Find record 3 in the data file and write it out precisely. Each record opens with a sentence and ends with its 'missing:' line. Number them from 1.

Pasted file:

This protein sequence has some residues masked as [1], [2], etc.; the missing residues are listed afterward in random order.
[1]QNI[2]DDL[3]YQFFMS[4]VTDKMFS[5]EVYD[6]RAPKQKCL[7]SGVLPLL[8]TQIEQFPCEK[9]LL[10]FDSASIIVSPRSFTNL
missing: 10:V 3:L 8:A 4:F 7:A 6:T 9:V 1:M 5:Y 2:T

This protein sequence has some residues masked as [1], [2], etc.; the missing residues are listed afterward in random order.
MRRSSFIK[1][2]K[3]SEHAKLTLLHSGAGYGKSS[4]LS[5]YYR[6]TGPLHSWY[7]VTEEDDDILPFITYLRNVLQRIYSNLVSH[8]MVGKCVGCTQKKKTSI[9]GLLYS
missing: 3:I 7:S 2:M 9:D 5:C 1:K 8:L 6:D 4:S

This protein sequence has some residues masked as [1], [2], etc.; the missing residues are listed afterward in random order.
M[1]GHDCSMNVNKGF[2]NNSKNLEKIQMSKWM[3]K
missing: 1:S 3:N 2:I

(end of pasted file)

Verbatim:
This protein sequence has some residues masked as [1], [2], etc.; the missing residues are listed afterward in random order.
M[1]GHDCSMNVNKGF[2]NNSKNLEKIQMSKWM[3]K
missing: 1:S 3:N 2:I